Once the gel has numbed his head and he is all cleaned out, they start stitching. He just stares straight up at the ceiling, his face expressionless and me wanting to hug him. After the first stitch, he has had enough and starts to wimper. I try to sing him through it, but his wimpers turn to cries and then screams. Every now and then he calms down for a few seconds. I can tell he was trying to be strong. But the surgical tools and the thread which he can see out of the corner of his eye and the nurse's hands on his face holding him still and the straightjacket and everyone trying to distract him just get the best of him.

Three internal stitches and some external "stitch glue" later, he is fine. As if nothing happened. Before we walk out the hospital doors back into the snow, Jerry asks him if he wants his jacket on. "No," Charlie says, "I'm just pulling my pants out of my butt."

I try to talk to him today about how scared I was for him, in an effort to see if he wants to talk about his feelings, and he changes the subject. He is totally fine, and I am frazzled as all hell, waiting for the daycare kids to show up today.

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In response to my pre-diabetic diagnosis and my semi-complete failure to give up sugar, I have decided to make the other change that I should have made long ago: start exercising.

Studies show that when pre-diabetic people make lifestyle changes with diet and exercise, the chances of developing diabetes is reduced by 58%. So really, I have no excuse.

I look at the directory of evening classes offered at my local recreation center, and there is one beginners yoga class offered in the evening, called Pre/Post Natal Yoga. Well, my baby is 8 months. Can I be considered Post Natal? I do need an easy class, so this will be a good way to start.

I arrive at class, and I am the only one not pregnant.

Being in a class with six pregnant women and a cutely pregnant instructor named Charity feels a little odd. When it is time to start deep-breathing, I feel excited. I remember how much this relaxed me last time. But then she starts talking about "delivering precious oxygen to our babies." I feel strangely empty.

When doing leg lifts, she says something about "if you are too far along in your pregnancy to lie on your back, you may do this lying on your side." Everyone turns to their sides, and I ask her how to do it the normal way. Then we do a squat-type exercise with a partner, important not just for strengthening our upper legs, but in case we choose to squat during labor.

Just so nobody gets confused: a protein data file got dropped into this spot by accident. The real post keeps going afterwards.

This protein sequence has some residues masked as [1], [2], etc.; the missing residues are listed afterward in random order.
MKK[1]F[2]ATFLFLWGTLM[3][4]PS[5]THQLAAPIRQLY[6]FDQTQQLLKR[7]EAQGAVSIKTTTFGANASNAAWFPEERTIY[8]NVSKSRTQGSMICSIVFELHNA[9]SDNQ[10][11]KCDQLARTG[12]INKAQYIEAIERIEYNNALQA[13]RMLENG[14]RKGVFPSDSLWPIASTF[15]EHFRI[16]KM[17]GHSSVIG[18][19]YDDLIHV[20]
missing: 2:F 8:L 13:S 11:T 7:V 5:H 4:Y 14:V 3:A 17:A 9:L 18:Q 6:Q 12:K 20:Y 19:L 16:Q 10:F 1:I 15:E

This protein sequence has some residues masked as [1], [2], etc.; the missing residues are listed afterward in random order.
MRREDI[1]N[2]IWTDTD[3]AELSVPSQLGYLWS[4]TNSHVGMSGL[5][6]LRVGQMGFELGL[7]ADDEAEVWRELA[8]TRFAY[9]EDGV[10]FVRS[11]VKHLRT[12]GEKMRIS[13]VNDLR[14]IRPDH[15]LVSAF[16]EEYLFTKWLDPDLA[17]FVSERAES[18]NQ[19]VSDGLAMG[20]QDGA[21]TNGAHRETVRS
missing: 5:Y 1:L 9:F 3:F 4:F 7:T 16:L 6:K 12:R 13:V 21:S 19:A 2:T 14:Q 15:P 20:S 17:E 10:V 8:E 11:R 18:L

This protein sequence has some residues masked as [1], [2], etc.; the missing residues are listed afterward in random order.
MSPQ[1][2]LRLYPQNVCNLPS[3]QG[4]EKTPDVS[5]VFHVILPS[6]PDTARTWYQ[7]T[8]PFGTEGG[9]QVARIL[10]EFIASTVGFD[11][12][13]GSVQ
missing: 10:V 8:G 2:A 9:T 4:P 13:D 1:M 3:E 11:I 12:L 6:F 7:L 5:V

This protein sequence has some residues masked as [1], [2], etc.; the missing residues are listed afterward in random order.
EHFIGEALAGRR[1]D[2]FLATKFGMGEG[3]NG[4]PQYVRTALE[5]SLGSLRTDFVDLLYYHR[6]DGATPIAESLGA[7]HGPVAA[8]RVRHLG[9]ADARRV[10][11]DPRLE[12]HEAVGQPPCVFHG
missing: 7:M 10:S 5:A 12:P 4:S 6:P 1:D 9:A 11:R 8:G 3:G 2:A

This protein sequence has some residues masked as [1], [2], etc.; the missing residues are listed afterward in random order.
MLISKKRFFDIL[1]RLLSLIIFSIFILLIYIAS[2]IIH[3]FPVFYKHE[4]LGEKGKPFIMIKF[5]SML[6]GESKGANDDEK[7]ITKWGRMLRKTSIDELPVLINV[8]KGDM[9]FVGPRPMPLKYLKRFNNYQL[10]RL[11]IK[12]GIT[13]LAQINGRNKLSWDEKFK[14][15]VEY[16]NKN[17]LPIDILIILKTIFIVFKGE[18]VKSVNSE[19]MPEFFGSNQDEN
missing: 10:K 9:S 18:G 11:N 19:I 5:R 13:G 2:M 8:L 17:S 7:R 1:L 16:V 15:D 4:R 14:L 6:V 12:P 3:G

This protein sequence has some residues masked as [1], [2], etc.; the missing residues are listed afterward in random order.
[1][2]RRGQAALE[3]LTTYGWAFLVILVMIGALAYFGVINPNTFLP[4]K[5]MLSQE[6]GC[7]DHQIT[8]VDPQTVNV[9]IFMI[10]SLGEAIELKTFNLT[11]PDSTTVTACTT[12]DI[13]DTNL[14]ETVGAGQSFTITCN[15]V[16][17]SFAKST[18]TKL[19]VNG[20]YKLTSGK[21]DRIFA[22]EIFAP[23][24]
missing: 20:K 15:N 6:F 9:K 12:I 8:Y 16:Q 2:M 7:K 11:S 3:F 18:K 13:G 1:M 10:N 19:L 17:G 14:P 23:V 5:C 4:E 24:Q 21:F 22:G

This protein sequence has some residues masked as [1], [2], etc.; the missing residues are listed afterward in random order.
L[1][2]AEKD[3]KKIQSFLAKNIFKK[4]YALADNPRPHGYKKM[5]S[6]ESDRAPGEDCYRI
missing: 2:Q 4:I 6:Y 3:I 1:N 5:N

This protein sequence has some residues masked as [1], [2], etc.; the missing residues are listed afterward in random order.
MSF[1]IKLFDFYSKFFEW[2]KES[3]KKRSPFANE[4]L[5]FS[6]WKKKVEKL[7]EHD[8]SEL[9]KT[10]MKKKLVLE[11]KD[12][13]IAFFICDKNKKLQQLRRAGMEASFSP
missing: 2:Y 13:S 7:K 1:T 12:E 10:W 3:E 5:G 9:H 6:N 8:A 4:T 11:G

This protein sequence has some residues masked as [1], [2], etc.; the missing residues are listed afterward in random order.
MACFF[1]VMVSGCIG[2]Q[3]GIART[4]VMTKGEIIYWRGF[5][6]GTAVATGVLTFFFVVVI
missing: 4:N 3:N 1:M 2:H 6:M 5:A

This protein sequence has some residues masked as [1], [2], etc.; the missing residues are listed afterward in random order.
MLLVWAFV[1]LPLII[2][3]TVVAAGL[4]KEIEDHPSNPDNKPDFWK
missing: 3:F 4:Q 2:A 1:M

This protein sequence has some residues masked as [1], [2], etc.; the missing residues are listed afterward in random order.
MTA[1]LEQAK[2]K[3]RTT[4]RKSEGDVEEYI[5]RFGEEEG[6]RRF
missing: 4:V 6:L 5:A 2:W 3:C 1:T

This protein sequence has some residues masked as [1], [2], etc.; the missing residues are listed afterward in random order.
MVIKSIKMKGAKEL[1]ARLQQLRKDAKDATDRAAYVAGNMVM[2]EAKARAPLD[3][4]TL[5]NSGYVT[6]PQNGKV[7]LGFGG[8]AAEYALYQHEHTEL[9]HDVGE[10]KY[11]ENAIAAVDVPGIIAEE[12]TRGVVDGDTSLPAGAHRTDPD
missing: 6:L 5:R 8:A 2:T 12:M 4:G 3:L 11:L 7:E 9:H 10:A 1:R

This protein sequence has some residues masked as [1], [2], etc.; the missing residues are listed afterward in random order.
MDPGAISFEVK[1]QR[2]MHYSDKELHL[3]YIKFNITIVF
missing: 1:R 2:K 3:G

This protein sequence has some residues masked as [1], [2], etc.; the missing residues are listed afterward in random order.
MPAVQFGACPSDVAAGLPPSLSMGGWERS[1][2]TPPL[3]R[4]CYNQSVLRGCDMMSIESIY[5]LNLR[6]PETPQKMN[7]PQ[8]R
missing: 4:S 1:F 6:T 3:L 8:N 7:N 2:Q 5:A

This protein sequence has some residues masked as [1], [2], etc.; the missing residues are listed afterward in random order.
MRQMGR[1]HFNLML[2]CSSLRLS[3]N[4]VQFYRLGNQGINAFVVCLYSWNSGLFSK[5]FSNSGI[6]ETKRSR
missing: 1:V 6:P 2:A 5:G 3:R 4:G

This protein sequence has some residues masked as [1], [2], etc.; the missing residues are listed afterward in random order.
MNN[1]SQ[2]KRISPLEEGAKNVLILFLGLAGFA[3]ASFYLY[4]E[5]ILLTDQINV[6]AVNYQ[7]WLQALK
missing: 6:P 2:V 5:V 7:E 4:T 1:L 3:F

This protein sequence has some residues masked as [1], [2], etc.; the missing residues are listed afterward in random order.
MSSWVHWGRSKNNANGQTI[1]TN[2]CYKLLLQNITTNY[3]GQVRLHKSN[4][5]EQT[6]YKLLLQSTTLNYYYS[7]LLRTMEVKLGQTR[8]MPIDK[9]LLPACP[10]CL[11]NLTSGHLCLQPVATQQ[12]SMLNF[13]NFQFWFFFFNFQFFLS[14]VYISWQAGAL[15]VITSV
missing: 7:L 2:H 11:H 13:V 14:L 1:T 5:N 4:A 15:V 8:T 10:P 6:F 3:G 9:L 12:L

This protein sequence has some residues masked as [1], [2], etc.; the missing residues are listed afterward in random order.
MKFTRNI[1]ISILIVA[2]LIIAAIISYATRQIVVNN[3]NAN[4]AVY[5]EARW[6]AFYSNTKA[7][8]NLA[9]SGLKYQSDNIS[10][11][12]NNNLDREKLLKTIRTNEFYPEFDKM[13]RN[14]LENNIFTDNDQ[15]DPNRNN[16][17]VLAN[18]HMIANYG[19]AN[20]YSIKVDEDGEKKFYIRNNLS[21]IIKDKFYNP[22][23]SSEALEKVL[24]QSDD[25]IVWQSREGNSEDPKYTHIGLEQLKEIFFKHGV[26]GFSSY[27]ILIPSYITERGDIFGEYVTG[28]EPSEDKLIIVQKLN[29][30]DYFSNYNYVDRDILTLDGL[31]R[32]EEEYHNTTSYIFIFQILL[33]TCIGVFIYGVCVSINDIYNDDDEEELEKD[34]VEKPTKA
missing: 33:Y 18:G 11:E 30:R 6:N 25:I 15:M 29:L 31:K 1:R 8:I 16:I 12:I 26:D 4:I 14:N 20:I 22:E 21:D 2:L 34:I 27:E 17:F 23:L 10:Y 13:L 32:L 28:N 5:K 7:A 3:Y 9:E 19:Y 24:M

I hear my mom's voice in my head -- the one that spoke to me just the other day as she read my fortune from my Chinese cookie, the one that mentioned a new arrival -- and she said, "Oh, maybe this time it will be a girl." I told her straight up we are done having kids and my two boys are enough. Later she said, "Well, if you knew for sure that you could have a girl, then would you try again?" Without thought, I said No. I didn't mention that I had just finished asking our insurance company about our vasectomy benefit.

Then, at the end of class, we meditated for 5 minutes, deep breathing and listening to wonderfully odd music. It was serene. And my eyes filled up with tears when Charity directed us to thank our amazing bodies for creating this life inside us.

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Putting myself into a time-out

Will has been opening all the kitchen cabinets lately, so I moved two Costco-size containers of Cascade up onto the counter until I could buy some cabinet locks. It was just a matter of time until he found them and poisoned himself, I thought.

Then I turned to help the kids put away their Play-Doh. Out of the side of my eye, I saw Will put something into his mouth, and I was certain it was another Cheerio. After all, every single time I pull what I think is some horrible, poisonous choking hazard from his mouth, it ends up being a Cheerio.

This time it was not a Cheerio. I could not tell what it was at first. Then I reognized the yellow, plastic cap. It was a Cascade top, half-full of the dishwasher detergent. And I smelled his breath, which was lemony fresh and void of the usual milky smell.

After rinsing his mouth with so much water that his shirt became soaked, I ran to the fridge to find my emergency list, but it was missing. So I called 911. Except I accidentally dialed 411. Then I hung up and called 911, and they forwarded me to poison control. And in the background the kids were asking me to get them stuff. I turned on Backup Babysitter and heard Curious George.

As I waited to talk to a live person, I read the ingredient list. Sodium Silicate. Complex Sodium Phosphates. And Chlorine Bleach. Bleach - as in the corrosive stuff that burns holes in things.

I started cup-feeding him water, which he drank.

A woman came on the line and told me he was probably OK, but to look for signs of a burning mouth -- like excessive salivation, vomiting, and crying, which would happen within the hour. She said to get 6 ounces of liquid into him and to call back if he started having these symptoms.

So after his 3 measely sips of water from a cup, he was done. I took him into a quiet room to breastfeed him, but he wasn't interested. I then tried water from a new cup. Two sips. I tried milk in a more interesting cup. No sips. Finally, I tried water from a straw (where I let go of the straw and water flows into his mouth). He took maybe 8 strawfulls, then started using it as a teething device, shooting the water out the other side.

He then started to let out huge burps. I waited for him to vomit. It never came, but I started to feel extremely naeseous myself.

It was a long hour, but he appears to be fine. No vomiting, no foaming at the mouth. He finally breastfed a lot, about an hour after eating his bleach breakfast, and then fell asleep.

Meanwhile, I can't stop thinking about that bleach working its way through his tender little system and cleansing areas that should be left alone.

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Today I am thankful for...